6 Ways COVID-19 is Impacting College Admissions and What Families Should Do
By Betsy Ellsworth, Director of College Counseling at Greenhills School and Joshua Chester, Associate Director of College Counseling
As if the process of considering and applying for colleges doesn’t feel overwhelming enough for students and parents, COVID-19 has added an extra variable that is leaving many feeling uncertain about what to do. College Counseling departments like ours have continued to communicate with colleges across the country, and we want to share with you some of the things we’ve learned.
The silver lining is that it’s not all gloom and doom. While this global pandemic has brought a level of uncertainty about the immediate future, students are also seeing new opportunities that didn’t exist before COVID-19.
1. Websites and Online Resources are Becoming Better
As has always been the case, your first resource for learning about a specific college or university is its website. Many are now offering online information sessions, and most have virtual tours of their campus as well, both on their own websites and sites like YouVisit. Check out Williams, Bowdoin, and the University of Miami for examples of websites doing remote admissions well.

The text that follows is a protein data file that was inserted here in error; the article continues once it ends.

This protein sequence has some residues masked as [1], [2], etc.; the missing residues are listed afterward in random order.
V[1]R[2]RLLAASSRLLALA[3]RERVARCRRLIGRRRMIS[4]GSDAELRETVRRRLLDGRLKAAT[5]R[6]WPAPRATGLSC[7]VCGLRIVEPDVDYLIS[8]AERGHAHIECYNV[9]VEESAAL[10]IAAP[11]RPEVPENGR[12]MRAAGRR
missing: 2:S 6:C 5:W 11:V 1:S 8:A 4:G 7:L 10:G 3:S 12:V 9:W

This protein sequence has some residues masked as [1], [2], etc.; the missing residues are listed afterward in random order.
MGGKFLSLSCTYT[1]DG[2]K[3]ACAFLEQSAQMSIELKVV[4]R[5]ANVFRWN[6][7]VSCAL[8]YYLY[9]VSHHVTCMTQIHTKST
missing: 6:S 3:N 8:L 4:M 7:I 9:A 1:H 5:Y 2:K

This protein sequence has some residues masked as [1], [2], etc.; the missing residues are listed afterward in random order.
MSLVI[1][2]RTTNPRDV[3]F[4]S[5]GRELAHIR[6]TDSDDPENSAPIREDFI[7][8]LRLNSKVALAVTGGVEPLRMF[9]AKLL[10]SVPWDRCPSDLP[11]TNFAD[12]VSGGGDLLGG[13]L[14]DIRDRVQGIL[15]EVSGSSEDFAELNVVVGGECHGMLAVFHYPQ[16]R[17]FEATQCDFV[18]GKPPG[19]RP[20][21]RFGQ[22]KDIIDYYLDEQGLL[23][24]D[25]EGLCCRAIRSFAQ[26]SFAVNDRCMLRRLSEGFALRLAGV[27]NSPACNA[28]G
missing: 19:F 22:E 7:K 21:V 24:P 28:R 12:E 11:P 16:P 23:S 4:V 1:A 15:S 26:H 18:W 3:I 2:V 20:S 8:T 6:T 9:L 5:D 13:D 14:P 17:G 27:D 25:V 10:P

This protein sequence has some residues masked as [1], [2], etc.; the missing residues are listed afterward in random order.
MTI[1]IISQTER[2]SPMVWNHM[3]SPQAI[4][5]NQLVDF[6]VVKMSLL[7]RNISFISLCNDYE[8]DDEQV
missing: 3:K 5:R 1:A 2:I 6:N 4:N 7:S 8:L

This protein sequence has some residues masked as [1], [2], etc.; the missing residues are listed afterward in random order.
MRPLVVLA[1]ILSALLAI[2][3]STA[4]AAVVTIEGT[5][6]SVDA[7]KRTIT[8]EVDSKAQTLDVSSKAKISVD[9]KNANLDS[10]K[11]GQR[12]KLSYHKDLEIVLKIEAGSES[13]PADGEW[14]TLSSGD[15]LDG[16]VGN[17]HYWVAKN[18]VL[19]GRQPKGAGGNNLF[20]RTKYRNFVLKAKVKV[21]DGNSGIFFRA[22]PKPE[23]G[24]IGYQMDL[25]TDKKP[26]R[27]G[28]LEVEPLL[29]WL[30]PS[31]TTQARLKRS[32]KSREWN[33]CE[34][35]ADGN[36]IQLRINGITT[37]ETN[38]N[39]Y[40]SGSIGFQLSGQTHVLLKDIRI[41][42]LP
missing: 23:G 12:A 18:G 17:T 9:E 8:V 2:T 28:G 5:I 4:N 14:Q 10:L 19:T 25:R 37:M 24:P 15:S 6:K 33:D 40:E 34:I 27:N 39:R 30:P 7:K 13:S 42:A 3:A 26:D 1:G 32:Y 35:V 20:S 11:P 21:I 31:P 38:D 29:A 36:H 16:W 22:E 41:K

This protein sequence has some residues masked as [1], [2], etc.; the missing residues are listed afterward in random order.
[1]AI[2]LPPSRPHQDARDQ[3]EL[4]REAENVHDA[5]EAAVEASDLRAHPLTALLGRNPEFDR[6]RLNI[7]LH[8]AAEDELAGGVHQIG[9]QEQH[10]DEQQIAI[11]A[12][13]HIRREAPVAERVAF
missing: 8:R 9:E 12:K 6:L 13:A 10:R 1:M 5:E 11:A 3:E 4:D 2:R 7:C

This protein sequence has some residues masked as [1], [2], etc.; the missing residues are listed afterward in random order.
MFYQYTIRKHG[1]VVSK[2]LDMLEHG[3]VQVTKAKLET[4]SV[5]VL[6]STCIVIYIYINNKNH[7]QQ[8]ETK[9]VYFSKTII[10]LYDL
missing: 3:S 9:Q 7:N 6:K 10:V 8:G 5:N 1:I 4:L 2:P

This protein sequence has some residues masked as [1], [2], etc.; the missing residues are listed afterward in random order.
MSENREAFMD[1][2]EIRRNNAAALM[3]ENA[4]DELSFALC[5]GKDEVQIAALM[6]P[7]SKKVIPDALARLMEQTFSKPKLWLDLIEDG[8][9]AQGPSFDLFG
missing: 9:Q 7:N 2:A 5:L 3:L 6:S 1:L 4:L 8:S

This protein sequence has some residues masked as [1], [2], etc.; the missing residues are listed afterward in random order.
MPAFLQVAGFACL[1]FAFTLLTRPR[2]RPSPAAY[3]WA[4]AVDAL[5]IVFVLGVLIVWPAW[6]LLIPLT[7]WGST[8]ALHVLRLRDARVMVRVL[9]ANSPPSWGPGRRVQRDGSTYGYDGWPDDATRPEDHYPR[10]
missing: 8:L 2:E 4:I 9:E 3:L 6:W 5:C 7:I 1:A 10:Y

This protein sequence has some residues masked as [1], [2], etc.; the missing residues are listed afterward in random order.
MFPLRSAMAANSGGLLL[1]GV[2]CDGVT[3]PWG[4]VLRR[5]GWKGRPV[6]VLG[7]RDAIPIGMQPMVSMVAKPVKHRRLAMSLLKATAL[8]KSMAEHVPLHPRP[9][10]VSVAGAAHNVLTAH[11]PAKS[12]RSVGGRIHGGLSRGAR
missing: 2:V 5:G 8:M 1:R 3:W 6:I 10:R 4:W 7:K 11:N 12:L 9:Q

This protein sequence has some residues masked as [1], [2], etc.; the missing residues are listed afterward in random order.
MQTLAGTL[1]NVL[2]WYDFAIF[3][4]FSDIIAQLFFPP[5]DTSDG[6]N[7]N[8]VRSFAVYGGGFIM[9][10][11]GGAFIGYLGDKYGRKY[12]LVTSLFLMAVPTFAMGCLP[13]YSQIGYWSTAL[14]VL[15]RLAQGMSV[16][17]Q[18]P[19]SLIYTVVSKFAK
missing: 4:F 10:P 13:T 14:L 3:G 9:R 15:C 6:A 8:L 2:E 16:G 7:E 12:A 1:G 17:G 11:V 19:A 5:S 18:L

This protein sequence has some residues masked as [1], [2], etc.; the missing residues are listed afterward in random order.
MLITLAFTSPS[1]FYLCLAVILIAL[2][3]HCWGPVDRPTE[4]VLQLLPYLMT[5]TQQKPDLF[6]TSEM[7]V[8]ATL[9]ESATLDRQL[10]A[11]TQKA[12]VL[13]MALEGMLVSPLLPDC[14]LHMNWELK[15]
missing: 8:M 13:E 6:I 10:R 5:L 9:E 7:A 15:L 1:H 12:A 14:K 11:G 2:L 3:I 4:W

You’ll also find schools using social media more extensively and in new ways. Facebook pages like Dartmouth’s are a great window into what’s happening at a school. Scrolling through a school’s posts can tell a lot about where a school is excelling and what they value, and you will find similar content in a photo-rich format on Instagram pages like Duke’s.
Crowdsourcing has also become an incredible resource for learning about what it’s “really” like at a college. Online forums for students, parents, and professionals, such as Reddit and College Confidential, aggregate informal impressions from around the world. Campusreel is another great resource for content that is primarily sourced by students, and there is no shortage of YouTube content like this.
2. Early Applications Matter More Than Ever